How does rebel governance affect long-term development?
Read "Rebel Governance and Development: The Persistent Effects of Distrust in El Salvador" by Antonella Bandiera, Lelys Dinarte-Diaz, Juan Miguel Jimenez, Sandra V. Rozo and Maria Micaela Sviatschi here.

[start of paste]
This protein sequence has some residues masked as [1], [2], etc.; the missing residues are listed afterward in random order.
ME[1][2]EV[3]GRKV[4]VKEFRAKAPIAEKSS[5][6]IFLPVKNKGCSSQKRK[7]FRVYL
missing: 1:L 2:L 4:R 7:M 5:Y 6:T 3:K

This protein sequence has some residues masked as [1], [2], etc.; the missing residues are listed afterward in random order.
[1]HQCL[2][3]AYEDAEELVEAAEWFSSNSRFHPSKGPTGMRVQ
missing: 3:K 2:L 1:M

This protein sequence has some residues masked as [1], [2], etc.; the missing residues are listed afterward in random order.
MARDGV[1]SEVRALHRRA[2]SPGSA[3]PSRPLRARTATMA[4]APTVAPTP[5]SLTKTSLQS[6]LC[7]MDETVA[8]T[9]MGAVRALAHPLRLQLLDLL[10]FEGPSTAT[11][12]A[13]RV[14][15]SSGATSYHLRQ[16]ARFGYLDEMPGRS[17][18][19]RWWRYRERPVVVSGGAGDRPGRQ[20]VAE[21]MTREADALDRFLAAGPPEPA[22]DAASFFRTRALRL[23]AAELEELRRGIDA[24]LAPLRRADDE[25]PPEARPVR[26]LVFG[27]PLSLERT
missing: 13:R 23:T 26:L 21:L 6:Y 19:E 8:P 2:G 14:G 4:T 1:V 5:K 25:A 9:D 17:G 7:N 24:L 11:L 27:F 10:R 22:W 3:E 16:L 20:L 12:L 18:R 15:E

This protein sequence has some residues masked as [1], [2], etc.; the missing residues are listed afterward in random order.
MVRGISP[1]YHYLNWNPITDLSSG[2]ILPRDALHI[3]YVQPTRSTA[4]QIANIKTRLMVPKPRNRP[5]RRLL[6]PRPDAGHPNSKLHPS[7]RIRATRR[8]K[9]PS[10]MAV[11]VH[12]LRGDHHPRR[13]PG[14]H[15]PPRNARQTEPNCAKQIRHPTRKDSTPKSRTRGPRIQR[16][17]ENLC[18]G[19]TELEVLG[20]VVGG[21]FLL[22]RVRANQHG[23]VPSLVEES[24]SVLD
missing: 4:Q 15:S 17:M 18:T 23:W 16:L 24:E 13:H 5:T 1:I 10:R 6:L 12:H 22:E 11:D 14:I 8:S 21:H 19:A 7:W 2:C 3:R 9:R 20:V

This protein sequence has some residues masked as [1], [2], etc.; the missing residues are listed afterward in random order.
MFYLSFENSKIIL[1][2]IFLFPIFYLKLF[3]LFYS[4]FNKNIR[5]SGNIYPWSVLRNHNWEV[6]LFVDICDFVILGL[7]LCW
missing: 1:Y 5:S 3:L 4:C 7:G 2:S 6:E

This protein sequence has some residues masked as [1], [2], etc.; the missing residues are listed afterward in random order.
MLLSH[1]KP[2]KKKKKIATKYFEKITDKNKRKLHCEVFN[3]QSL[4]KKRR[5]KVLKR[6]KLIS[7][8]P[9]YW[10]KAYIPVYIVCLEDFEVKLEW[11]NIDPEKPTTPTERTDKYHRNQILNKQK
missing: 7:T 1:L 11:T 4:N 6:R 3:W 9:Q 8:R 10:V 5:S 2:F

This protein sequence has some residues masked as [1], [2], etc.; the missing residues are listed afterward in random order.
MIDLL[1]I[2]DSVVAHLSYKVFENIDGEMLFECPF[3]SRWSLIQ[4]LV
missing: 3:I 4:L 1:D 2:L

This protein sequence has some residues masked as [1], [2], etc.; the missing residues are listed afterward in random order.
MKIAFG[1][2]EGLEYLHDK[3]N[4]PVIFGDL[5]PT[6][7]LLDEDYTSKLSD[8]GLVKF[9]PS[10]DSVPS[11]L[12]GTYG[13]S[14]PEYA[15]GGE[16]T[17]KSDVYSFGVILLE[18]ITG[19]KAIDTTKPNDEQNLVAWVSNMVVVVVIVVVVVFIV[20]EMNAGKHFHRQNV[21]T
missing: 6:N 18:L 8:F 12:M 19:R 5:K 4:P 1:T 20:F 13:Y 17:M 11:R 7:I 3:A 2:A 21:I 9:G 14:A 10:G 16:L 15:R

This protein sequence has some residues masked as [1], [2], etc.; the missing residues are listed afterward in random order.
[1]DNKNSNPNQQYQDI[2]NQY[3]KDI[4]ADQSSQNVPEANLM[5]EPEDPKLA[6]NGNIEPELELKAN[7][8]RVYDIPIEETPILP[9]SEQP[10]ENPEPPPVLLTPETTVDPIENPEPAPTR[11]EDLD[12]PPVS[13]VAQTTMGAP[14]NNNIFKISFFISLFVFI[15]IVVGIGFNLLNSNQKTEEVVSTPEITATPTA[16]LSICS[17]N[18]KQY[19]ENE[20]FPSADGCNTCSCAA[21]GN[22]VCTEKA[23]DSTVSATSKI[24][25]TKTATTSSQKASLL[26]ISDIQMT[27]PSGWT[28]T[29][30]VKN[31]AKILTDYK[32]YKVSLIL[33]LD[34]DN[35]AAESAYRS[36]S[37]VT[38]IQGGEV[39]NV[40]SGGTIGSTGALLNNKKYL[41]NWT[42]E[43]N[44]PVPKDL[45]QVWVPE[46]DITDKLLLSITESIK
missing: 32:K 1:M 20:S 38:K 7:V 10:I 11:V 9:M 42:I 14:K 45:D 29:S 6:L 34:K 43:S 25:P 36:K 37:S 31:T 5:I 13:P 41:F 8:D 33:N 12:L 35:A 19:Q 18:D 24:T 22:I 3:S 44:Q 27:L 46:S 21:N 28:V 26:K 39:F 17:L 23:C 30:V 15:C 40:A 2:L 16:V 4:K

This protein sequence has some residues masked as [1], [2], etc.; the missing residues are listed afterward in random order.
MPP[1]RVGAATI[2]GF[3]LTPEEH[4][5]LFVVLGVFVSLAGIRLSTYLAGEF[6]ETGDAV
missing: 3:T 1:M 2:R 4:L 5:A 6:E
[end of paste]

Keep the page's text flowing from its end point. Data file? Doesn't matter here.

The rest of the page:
Rebel forces have controlled territory and imposed their own institutions in many countries over the past decades, affecting millions of people. In this episode of VoxDevTalks, Maria Micaela Sviatschi joins us to discuss new research with Antonella Bandiera, Lelys Dinarte-Diaz, Juan Miguel Jimenez and Sandra V. Rozo on the economic, social and political consequences of temporary territorial control by guerrillas during the Salvadoran Civil War. During the war guerrillas displaced state authorities and created their own informal institutions that encouraged autonomy and self-sufficiency from the state and external actors. Results from this study show how a reliance on non-state governance reinforced norms of distrust of external actors, producing overdependence on subsistence farming and disengagement from postwar governments.